Breakfast in Jail.

Most of my cell mates were up already and talking in hoarse voices. This was probably because of the cold cell. I was in a worse situation and I was scared I would get some bad respiratory infection courtesy of this cold. For hours with a shirt only, I was on that cold and damp floor. I was scared of other things as well. I had held all my body excretions for the longest time ever and I was sure I would go into toxic shock or something. Holding number one and two together was not easy… trying to act hero and proud that I could not ask the door to be opened for me to take a leak at least.
We heard footsteps and the cell went silent. The loud clanking of the metallic door echoed in the room as the door was unlocked.
“Wapi walevi wangu?” asked the officer.
Arrested man and cop, Officer arresting manThe now sobered up guys arose and followed the cop. The two last tenants of the cell were still fast asleep. I wondered what they had taken. He closed the door behind them, escorted them to the common area, and told them to wait for him there. I then got back to my corner. After several minutes, Ndung’u from last night came and opened the cell.
“Wapi mwizi wa gari?”
*Silence* but I knew it was me he was looking for and I decided to just sit there and act dumb.
“Kip!” “ile mkora ya jana ya jeshi ilikuwa inaitwa nani?” Shouting towards the occurrence desk, which was directly ahead of the corridor.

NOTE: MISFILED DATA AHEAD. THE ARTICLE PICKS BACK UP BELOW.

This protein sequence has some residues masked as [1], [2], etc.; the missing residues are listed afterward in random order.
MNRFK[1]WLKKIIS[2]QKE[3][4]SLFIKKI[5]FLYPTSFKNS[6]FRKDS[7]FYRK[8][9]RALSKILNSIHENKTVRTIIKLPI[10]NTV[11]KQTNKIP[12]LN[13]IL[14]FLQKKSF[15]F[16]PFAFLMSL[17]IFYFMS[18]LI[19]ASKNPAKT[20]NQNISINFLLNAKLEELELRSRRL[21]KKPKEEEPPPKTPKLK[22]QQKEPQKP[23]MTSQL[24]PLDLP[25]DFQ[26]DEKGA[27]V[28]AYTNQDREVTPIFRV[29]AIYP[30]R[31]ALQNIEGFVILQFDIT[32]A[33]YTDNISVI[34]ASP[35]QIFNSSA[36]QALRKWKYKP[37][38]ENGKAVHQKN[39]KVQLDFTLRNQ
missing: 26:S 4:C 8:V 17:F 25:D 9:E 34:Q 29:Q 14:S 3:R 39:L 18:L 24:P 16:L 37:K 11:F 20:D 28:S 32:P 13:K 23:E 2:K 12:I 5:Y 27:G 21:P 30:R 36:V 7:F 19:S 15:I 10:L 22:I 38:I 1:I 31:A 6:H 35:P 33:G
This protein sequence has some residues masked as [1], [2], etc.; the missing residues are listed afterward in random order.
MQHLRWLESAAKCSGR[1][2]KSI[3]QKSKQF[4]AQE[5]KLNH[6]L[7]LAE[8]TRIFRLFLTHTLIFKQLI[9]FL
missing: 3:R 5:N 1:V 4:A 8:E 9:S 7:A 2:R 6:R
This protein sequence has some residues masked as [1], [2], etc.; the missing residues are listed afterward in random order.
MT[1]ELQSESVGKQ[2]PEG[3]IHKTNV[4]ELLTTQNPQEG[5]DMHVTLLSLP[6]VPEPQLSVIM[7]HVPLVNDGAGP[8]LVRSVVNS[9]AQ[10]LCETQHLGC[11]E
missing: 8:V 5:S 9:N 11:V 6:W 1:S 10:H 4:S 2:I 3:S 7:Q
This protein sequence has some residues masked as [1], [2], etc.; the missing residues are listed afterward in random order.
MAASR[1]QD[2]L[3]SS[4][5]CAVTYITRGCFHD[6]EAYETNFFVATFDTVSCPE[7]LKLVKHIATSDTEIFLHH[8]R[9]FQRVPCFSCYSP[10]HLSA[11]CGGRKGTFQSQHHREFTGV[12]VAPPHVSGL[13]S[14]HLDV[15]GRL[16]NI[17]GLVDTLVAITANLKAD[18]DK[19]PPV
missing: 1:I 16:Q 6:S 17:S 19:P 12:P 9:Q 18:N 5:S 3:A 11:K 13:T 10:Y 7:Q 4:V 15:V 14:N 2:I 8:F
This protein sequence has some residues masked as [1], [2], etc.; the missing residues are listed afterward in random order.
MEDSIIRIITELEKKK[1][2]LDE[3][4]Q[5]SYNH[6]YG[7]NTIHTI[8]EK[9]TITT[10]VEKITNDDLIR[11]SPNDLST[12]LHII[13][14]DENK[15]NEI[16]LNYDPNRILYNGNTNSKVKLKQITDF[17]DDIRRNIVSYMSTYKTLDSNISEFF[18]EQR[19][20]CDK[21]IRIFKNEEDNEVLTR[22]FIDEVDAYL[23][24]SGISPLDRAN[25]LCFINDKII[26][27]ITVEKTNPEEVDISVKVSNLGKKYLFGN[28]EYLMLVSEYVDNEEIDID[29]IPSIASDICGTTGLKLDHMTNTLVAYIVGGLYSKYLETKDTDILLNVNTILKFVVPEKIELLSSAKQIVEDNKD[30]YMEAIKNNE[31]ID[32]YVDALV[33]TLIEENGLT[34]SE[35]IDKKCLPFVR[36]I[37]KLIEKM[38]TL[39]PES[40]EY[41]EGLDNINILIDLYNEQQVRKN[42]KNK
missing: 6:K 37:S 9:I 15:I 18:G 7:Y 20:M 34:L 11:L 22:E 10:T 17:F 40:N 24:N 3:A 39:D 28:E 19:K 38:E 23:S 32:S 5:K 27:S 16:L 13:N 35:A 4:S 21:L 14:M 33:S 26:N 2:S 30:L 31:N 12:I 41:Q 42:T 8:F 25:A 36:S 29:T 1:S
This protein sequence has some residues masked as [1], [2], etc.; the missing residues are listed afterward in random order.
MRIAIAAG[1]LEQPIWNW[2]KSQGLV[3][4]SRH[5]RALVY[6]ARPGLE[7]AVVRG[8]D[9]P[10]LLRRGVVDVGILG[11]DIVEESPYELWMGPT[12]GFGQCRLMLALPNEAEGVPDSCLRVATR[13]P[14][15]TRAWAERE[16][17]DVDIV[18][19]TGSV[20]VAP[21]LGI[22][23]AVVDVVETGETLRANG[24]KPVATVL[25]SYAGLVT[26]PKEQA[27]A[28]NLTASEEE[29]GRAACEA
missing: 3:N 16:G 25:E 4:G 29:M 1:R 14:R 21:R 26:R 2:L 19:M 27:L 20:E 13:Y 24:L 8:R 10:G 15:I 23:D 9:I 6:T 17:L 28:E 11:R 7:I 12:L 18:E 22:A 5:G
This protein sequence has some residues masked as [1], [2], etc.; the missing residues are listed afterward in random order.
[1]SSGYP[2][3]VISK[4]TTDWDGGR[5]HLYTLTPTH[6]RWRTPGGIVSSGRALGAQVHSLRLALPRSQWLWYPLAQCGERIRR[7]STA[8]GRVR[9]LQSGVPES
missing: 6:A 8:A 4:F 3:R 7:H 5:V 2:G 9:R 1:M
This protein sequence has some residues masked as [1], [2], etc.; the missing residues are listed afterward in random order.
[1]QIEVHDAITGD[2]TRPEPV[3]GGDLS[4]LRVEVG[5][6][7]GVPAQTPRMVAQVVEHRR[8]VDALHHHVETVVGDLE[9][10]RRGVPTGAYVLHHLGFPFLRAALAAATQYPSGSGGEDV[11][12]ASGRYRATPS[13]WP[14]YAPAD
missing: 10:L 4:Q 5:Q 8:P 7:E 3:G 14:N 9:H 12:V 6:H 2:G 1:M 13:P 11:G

“Itana Maina! Ataitika!” “Ama Kikosi” followed by a mocking laugh.
“Habari ya asubuhi?” I asked him
“Yangu utaweza kweli? Eh!” He responded. “Kuja basi tumalize hii maneno yako!”
I was led to the common area, limping after him. My joints creaked from the cold and awkward positions on the hard floor the night before.
“Wewe sasa unatakaje?” “Ongea na sisi vizuri”
“Kuongea vizuri aje?” “Statement niliandika jana imetosha kwa sasa.” “Hio kuongea vizuri ni yako!”
“Ata simu hautapiga?”
“Nipigie nani na mbona?”
“Kesi yako ni kubwa kijana. Rudi huko ufikirie tukingoja OCS!”
I led the way to the cell. It is not that I did not know what they wanted and what ‘talking nicely’ meant. I knew he wanted me to butter him, which I would not do. I did not even have money on me even if I wanted. As anyone ever been through a Kenyan Police station knows, it is never that easy. That is if you are part of the hoi polloi like I was. I detoured to the toilet that was at the corner of the corridor, just next to the men’s cell. I was so relieved. A short call once eliminated, I would hold No. two for as long as possible.
Man in Jail, jailA few minutes after I got back to the cell, tea and bread came through for the remaining state guests. I was hungry and cold. The sunrays that managed to penetrate the common area had warmed me up a little bit, but I still needed that heat, that came from food or just something warm inside. The tea was not all that, but I highly appreciated the government’s hospitality at the point. It was white unsliced bread with a hint of margarine on it. The last time I had unsliced bread was in 2013, or so I think. This was back in the day when we used to buy the hot loaves from the TuskysDeli at Tuskys Embakasi. I used to have a whole loaf, – whole meal that is, and a packet of milk, then head for night shift. This brought memories from back in the day, especially what happened after the loaf and milk had settled warmly in my belly. Sentry roles at the main gate.